In addition to the sectoral analyses, the study has identified a range of individual cases of import substitution success, which demonstrate Russian ingenuity and industrial prowess.
Russia proved (as we predicted) very apt at domestic substitution of the technologies that fell under the sanctions regime. The prime example here is of course its weapons industry, which has been able to continue its impressive developments (not at least as showcased in the defense of Syria) without interruptions even though the Western sanctions were designed to bring it to a standstill. A telling case in this connection is how the Russian engineers were able to develop and launch production of marine gas turbines needed for new ships being built for the Russian navy. The Ukrainian plant Zorya-Mashpoekt had supplied that class of engines for the Soviet and Russian fleets since the 1950, but following the coup, the new masters order it to stop all further supplies of the engines to Russia. In a coordinated move the EU also banned that kind of technology. But already in April 2017, a victorious Putin could visit the NPO Saturn company and officially launch its production of the substituting and improved marine gas turbines.
More in general, it can be concluded that the Russian defense industry has successfully completed its separation from the Ukraine not being anymore dependent of any of the spoiler country’s supplies.
After sanctions, Russia developed its own arctic drilling technology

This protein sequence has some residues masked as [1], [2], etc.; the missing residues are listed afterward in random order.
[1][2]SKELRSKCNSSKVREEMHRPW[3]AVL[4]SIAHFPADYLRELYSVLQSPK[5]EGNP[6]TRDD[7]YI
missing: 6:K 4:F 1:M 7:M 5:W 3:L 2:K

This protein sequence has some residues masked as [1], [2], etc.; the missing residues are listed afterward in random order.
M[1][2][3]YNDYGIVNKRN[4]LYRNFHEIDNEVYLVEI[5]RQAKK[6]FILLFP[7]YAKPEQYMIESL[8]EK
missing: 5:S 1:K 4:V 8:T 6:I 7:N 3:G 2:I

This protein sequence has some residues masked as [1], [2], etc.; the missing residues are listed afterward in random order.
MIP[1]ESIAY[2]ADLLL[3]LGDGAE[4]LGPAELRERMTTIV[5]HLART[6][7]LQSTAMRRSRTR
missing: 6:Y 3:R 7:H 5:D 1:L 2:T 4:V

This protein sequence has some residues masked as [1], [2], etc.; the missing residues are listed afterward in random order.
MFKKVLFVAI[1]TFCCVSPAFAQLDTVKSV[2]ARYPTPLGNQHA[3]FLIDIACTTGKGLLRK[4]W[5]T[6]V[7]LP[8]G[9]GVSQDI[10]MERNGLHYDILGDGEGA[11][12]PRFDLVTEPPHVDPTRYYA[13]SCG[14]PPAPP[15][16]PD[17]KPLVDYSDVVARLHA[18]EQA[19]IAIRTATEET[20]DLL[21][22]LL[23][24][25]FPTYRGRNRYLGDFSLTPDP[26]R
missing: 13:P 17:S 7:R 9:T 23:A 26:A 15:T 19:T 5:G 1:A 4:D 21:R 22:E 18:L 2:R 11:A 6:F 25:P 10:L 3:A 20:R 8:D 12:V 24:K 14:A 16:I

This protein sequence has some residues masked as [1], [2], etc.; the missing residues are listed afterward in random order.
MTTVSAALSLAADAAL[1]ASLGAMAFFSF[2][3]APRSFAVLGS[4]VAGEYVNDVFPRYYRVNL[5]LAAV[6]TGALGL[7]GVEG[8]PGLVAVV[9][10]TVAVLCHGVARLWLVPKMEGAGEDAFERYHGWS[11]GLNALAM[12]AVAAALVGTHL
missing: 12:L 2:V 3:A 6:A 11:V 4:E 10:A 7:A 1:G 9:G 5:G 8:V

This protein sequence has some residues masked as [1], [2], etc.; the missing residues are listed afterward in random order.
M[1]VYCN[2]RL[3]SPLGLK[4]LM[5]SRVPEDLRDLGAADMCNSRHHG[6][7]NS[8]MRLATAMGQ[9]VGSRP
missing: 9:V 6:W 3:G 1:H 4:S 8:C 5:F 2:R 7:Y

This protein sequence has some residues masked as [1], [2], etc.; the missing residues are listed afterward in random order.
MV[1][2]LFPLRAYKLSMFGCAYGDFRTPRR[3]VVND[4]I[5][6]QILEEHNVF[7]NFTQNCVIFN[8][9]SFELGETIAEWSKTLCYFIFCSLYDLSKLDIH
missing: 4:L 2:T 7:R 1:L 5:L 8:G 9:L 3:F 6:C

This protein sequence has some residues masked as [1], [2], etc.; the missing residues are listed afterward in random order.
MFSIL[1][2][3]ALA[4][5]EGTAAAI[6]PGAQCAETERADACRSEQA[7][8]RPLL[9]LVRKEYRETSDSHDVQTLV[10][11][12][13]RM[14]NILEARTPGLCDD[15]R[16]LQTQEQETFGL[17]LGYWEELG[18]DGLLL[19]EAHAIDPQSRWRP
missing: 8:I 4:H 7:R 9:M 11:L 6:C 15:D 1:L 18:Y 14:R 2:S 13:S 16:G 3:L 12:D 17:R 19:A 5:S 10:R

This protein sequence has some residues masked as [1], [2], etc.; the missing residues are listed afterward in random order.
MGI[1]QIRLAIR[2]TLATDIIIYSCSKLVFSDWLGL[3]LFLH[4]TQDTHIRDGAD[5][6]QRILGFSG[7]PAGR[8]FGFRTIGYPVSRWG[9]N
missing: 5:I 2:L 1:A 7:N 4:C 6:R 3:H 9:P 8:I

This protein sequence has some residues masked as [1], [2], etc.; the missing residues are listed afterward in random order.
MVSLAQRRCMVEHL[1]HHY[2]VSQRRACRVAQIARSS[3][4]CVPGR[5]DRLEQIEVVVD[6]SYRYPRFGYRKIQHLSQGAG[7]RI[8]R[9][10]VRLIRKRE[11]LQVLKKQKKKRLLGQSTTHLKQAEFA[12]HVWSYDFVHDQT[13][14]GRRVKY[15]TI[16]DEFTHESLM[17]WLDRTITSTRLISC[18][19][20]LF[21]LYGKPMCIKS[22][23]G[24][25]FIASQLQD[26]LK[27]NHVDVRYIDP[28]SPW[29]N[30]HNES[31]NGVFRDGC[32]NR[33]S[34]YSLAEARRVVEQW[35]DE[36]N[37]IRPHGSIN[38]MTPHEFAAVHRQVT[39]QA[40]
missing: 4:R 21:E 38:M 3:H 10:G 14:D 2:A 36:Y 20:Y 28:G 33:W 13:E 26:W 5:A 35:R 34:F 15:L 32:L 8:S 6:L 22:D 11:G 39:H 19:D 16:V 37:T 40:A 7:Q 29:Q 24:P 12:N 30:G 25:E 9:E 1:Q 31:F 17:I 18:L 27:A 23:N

The US and EU sanctions specifically targeted Russia’s oil and gas industries by aiming to deprive them of capital and technology. The Western powers thought they would cripple Russia’s energy sector by especially banning the transfer of technologies for artic offshore drilling and shale projects to Russian energy companies, Gazprom, Lukoil, Surgutneftgas, Rosneft and others.
But how did it go? Another Western failure. Russia’s energy sector has actually been thriving ever since. And what’s worse for Russia’s “Western partners,” Russia managed to develop its own technology for the arctic environment. Gazprom went on with new domestic state-of-the-art technology to develop the Yamala Peninsula arctic oil drilling and gas production center. And then Russia’s state-owned Rosneft in a moment of triumph commenced upon televised orders of President Putin drilling at the Tsentralno – Olginskaya-1, Russia’s northernmost oil well on the edge of a peninsula so deep in the Arctic Circle that the equipment had to be shipped 3,600km through icy waters navigable only for two months of the year.